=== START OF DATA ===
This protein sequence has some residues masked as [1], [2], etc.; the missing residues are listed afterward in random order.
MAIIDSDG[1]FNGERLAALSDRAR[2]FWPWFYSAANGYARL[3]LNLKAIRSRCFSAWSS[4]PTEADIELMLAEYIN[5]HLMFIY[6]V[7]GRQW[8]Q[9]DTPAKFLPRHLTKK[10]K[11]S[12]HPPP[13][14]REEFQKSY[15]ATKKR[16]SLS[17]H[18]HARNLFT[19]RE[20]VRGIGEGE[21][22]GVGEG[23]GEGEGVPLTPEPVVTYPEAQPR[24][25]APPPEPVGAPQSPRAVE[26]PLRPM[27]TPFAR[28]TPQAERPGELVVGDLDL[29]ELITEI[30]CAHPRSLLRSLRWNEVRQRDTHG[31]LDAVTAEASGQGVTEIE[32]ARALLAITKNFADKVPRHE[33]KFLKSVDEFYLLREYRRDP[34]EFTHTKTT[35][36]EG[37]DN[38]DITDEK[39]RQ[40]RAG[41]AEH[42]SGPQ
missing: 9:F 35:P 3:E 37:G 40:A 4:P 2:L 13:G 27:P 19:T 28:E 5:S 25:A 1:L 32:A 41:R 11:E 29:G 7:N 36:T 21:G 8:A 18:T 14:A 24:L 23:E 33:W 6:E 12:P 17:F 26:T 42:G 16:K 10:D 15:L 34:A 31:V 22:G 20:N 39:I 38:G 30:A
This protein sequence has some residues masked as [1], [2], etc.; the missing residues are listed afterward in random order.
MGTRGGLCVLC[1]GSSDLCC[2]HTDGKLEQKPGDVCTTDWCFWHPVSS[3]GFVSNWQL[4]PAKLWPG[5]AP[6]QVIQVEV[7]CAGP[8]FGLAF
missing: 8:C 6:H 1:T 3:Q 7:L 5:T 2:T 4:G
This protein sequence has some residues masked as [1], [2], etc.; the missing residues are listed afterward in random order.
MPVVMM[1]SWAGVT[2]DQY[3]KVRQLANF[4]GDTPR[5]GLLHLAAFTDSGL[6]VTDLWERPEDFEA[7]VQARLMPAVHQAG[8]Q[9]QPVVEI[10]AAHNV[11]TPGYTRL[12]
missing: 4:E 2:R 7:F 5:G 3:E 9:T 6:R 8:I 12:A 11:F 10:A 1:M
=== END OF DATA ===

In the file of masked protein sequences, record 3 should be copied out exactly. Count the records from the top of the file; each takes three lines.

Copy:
This protein sequence has some residues masked as [1], [2], etc.; the missing residues are listed afterward in random order.
MPVVMM[1]SWAGVT[2]DQY[3]KVRQLANF[4]GDTPR[5]GLLHLAAFTDSGL[6]VTDLWERPEDFEA[7]VQARLMPAVHQAG[8]Q[9]QPVVEI[10]AAHNV[11]TPGYTRL[12]
missing: 4:E 2:R 7:F 5:G 3:E 9:T 6:R 8:I 12:A 11:F 10:A 1:M